Thursday, December 07, 2006

Is Scotland in the Shadow of Stalin or Smith?

This morning’s Scotsman, 'Scotland’s national newspaper', in its business opinion column (‘The Column that Puts Business First’) runs a rather extreme headline and a story to match:

“The spirit of Stalin lives on as more regulation leaves us all poorer”.

It’s author is Ivor Tiefendrun, a successful manufacturing entrepreneur, and its first paragraph is:

AFTER ten years of control and command, Gordon Brown has made it clear that he wants more of the same in the next ten years. Yet in Scotland we used to understand, courtesy of Adam Smith and the Enlightenment, that personal and economic freedoms are indivisible and that wealth creation arises out of the free expression of human imagination coupled with the freedom to convert ideas into action.'

Yes, I agree it is depressing that regulators are appointed so often to manage matters great and small. Meeting with my pensions advisor today and completing many forms and signing many statements, including that I was aware of money laundering offences, brings home these regulatory over-kill requirements which are repeated in scores of instances in running a business.

Whether we have quite reached the stage of Stalinist control of the total lives of UK citizens and of their private affairs is a matter of person opinion, and we should allow for a judicious amount of hyperbole in a newspaper column. Editors like trenchant pieces, with headlines that grab the readers’ attention.

That nothing near the plethora of these depressing government regulations existed in Smith’s day is uncontroversial. That many of them should be swept away is controversial, once you move from general to specific examples.

When the Bank of England liberalised the foreign exchange regulations to permit individuals of good standing, but not owned by Banks, to change foreign currency in High Street shops some years ago, questions were raised in the House of Commons about the ‘high profits’ of the ‘money changers’, allegedly exploiting ‘victims’ needing to change money for their foreign holidays.

That this was unexceptional from MPs (it gets them publicity), but that it emanated mainly from Conservative MPs was remarkable, especially in their use of hyperbolic language. The government had widened the amount of competition and the Conservative MPs wanted it regulated! Yet perfectly good mechanisms already existed and were expanding as new entrants appeared in the foreign exchange business. Surely, the Conservatives understood that competitive markets were the best antidote to uncompetitive pricing practices? They claim to have read Adam Smith. Clearly they missed that bit.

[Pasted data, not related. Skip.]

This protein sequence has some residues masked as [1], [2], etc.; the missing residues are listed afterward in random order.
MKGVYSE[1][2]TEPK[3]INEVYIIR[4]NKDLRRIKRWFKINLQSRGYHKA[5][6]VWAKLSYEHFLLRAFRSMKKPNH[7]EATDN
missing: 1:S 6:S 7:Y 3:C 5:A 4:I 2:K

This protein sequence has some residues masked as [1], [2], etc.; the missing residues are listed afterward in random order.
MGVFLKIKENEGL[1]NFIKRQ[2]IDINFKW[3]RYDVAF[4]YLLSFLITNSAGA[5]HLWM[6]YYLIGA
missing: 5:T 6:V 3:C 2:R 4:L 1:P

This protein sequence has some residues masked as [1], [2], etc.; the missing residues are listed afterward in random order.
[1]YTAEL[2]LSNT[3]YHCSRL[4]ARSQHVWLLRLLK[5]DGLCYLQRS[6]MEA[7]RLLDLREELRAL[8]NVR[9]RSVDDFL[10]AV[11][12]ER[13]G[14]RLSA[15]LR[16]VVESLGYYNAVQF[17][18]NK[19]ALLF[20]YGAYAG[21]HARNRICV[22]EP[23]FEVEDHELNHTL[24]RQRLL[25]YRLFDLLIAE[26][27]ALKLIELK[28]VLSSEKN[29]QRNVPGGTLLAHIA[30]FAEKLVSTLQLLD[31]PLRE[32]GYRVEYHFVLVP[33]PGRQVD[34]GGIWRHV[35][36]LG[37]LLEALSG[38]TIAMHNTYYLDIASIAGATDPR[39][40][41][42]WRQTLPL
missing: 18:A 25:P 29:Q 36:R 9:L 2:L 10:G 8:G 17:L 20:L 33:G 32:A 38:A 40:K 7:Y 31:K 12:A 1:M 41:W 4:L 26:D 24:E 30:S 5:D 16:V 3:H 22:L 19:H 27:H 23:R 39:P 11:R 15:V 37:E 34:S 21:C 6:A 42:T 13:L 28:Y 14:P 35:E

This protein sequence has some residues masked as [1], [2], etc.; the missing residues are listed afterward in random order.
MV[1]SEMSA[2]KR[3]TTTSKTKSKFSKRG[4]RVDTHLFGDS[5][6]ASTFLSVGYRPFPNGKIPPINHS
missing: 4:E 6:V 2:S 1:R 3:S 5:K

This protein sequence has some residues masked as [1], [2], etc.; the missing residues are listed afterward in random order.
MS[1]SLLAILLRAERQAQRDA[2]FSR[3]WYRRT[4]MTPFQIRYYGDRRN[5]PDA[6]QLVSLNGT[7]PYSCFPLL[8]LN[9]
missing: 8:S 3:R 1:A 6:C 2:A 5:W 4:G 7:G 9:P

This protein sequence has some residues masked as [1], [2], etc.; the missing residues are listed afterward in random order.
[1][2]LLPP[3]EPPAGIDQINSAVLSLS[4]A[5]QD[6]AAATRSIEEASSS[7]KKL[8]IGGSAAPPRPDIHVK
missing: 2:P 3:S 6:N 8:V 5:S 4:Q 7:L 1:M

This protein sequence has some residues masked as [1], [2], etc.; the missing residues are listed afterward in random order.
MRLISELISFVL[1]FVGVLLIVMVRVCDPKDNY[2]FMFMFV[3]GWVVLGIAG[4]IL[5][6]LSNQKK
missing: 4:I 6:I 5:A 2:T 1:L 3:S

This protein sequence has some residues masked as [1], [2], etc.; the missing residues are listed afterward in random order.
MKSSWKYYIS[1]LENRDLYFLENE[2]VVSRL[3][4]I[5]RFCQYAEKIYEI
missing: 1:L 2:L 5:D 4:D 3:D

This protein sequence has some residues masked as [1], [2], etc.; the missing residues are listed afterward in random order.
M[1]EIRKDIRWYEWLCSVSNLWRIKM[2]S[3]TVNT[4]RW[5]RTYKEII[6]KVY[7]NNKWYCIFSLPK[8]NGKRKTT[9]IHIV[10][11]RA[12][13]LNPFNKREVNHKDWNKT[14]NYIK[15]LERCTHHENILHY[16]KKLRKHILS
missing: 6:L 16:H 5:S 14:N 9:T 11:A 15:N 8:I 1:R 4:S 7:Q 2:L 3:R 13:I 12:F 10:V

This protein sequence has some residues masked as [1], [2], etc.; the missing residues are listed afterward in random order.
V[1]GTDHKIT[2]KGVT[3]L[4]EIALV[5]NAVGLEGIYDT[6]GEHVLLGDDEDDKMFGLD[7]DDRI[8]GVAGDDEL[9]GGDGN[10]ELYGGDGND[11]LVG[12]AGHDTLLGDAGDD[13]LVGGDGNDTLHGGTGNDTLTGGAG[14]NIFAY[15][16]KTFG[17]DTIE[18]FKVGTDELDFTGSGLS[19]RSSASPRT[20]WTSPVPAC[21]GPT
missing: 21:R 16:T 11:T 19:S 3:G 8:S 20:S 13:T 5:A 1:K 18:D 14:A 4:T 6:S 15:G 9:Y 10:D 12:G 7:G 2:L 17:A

Similarly, this month with the collapse of a savings scheme linked to Christmas prizes, where the outcome for many thousands of savers from low income families was the loss their Christmas savings. The immediate reaction was to call for the regulation of such schemes. Find any activity and someone thinks it should be regulated. Yet, perfectly good laws exist to deal with Directors of companies who misuse their company’s funds by neglect or intent (it seems to be the former in this case). Whether some amount of compensation is appropriate is a matter for others; it would be cheaper than a regime of regulation, complete with regulators, support staff, all the associated bureaucratic paperwork, filing and inspection of it, and mirroring of reports by whomsoever monitors the regulators.

Are we close to the regime of the commissars? Not quite. The spirit of enterprise is not yet dead. Scotland is more choked by bureaucrats that in England (half the Scottish GDP is in the state sector), business new starts are below the UK average, in Sunday’s paper the adverts for state, non-profit and NGO vacancies dominate recruitment pages (I counted only two small sized adverts for private sector jobs last Sunday out of six pages), and there are more such committees in the pipeline.

A sizeable reduction in business taxation, a reduction in income tax (and the taking out of the tax bands all low incomes), abolition of the National Insurance charge (another tax), relaxation of the planning laws, and end to petty reporting of this or that activity and a reduction, if not abolition, of local business rates, would begin to turn this sorry situation round.

The Smithian antidote to poverty is the creation of wealth and, from that, of opulence. Ivor Tiefendrun understands the Smithian message.


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